Four of those passengers were Ralph Featherston from Weardale Durham and his wife Mary, nee Greggs, together with  their two small children, daughter Mary aged 2 and infant son John, who was less than a year old, having been born in 1852. When Ralph and Mary were married in Muggleswick Parish Church on 26 February 1848, Ralph's occupation was given as joiner. Ralph left behind 4 brothers, two of whom were to follow him out to Australia a few years later, and Mary left her parents, two sisters and a brother, no doubt with high hopes of a new life for themselves down here. Their names appear on the passenger list, albeit rather inaccurately it must be said, and as a result I initially had trouble finding them. The Public Record Office of Victoria has transcribed the surname as Fenthershire, and in addition the children Mary and John seem to have been oddly recorded as Hannah and Sarah. Perhaps the purser or whoever it was who wrote down their names and details had a hearing problem! Nevertheless this was definitely our Featherston family.


The arrival of the Ben Nevis in Port Phillip Victoria on 3 January 1853 was positively reported in the Elgin Courier of 15 April 1853, after a voyage of 97 days. There was much rivalry at the time between the competing shipping lines over which of them could lay claim to the fastest passage, with the ship Marco Polo claiming a record time of 68 days in 1851. The advent of the clipper ships in the 1850s greatly reduced the misery and suffering of passengers aboard Australian immigrant ships, but despite the beauty and conveniences described in the articles above,  the voyage aboard the Ben Nevis must still been exhausting and arduous for both passengers and crew, in comparison with the luxury that that sea passengers enjoy on cruise liners today!


The report claims that all passengers landed in good health, but the period immediately after arrival in the new colony of Victoria must  have appeared very bleak for Mary Featherston, after Ralph headed off  to try his luck on the goldfields. The hardship and sadness Mary must have suffered is indicated by this poignant little notice which she placed in Melbourne's Argus newspaper:


                                          "Mary Featherston informs her husband Ralph Featherston,
                                          per ship Ben Nevis, that his daughter Mary is dead, and 
                                          his wife wishes him to come down to Melbourne
                                          immediately, as she is in great trouble.
                                          Melbourne, Jan.22, 1853."

The cause of little Mary's death is not known, but Ralph must have returned to Melbourne at some point, whether or not he did so in response to this sad plea from his wife, which would have been the only way of contacting people in those times. He and Mary subsequently went to the gold mining town of Campbells Creek near Castlemaine, but sadly baby John died there a year later, and I can imagine that Mary at least might well have wished to leave their harsh new surroundings and return home to Weardale, had that been possible! At least they themselves survived, which is more than can be said for Ralph's two brothers William Henry and Emerson, who emmigrated in 1855 and 1857 respectively, only to die here soon after. Ralph and Mary persevered however, and Ralph became a farmer at Carngham near Ballarat. From 1856 onward they had another eight children, all of whom survived, married and produced families of their own. Ralph died in 1901 aged 78, and Mary in 1907 aged 79 and they are buried together in Carngham Cemetery. I was kindly given copies of the following old photographs and others of the Featherston family by Joan Brusamarello, a granddaughter of their youngest son Edward Emerson Featherston, 1870-1930. Their seventh child Joseph Featherston 1862-1914 doesn't appear to have passed down any similar photographs to his great grandson Roger (my husband), and I'm greatly indebted to Joan for very generously sharing her Featherston family history research with me. Sadly Joan herself passed away suddenly in January this year.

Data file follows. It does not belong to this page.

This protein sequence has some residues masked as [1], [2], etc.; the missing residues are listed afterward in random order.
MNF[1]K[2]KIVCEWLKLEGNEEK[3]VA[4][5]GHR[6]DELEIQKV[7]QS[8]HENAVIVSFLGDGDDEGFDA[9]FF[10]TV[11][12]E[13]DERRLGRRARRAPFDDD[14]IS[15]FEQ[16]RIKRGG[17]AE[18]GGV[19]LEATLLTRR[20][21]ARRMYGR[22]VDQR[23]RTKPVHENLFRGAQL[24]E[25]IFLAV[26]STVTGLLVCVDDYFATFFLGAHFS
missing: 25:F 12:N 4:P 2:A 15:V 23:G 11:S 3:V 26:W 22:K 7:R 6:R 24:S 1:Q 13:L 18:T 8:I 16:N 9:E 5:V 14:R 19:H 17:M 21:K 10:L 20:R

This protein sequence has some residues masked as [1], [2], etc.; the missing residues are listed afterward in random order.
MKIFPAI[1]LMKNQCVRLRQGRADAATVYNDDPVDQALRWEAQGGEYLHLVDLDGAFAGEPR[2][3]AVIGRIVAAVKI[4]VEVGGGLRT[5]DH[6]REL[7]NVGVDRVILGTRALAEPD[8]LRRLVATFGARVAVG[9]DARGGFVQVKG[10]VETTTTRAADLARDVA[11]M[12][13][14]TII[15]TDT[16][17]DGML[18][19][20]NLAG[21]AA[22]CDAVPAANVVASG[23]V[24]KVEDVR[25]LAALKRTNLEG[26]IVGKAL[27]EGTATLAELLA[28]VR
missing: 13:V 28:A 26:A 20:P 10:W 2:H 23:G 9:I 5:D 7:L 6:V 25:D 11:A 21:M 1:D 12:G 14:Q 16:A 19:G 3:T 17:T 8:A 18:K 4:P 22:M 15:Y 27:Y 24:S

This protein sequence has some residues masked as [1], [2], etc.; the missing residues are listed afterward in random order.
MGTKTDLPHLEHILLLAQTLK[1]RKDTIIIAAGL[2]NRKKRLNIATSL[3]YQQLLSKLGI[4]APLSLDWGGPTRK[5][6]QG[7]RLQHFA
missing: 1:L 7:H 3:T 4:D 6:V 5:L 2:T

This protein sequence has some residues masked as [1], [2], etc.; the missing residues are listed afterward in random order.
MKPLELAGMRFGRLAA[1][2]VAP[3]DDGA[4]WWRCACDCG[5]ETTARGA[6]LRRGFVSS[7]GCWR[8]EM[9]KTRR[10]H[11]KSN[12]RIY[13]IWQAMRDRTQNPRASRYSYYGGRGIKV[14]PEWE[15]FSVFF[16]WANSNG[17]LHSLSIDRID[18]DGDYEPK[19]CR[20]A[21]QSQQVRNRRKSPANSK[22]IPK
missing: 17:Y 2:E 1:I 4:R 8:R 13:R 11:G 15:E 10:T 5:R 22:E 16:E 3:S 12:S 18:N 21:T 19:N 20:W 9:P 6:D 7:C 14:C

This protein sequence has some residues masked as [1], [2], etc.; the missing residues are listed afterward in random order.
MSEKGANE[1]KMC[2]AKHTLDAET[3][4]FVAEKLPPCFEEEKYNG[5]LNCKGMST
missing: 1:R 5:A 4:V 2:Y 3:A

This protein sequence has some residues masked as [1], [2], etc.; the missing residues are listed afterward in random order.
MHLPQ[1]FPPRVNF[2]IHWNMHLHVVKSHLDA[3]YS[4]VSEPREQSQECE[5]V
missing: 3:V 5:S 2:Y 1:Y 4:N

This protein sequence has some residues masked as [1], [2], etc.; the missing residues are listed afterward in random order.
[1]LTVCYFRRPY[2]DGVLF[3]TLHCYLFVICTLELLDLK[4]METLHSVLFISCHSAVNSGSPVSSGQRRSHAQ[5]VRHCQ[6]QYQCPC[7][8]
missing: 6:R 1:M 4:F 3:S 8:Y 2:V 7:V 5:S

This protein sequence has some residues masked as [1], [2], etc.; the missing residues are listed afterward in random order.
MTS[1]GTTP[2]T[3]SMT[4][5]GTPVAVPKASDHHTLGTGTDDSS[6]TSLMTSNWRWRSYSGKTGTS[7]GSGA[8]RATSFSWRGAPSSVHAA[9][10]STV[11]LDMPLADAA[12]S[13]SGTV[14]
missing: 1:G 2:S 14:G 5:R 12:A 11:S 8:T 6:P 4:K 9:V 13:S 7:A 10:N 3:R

Ralph and Mary Featherston with an unidentified child, possibly  Edward Emerson, their youngest

Muggleswick Parish Church in Weardale, Durham, where Ralph and Mary were married in 1848, and which we visited in 2007
Mary Featherston nee Greggs, 1827-1907
Ralph Featherston, 1823-1901
               
The grave of Mary and Ralph Featherston

 Like so many new immigrants, they had a rather rocky start to their new life in Australia, but they were stoic and seem to have overcome the hardships, and while Mary doesn't exactly look very happy in these photographs, I hope she and Ralph grew to enjoy it here.

Joan Brusamarello with Roger, her second cousin once removed, when  we visited her at her rural property near Wonthaggi in Gippsland, Vic. in 2006.
 Just two of the many descendants of Ralph and Mary Featherston.

R.I.P. Joan.

For more new beginnings, just click here :Sepia Saturday 198




                 




Sunday, 6 October 2013

Sepia Saturday 197 - only a little late!



Delete, delete, but it could have been good ... or how not to take photos

I wasn't intending to contribute this week as I didn't think I had any suitable shots, but just this afternoon when wandering back from St Kilda beach I spotted this beautiful Abyssinian cat, nestled very comfortably in a child's Tickle Me Elmo chair, in the front window of an old house that was being used as an office as well as a home. How cute,  I thought, and quickly snapped off a pic on my phone - but the window was dirty, the sun was shining the wrong way, and I was worried that the owner might appear at any time, so this lamentable photo is the result, including my hand and leg in reflection!  You'll just have to believe that it could have been a very cute shot, but never mind - I'll share before I delete it, as it does strike me as rather appropriate for this week's theme of rather forgettable photographs!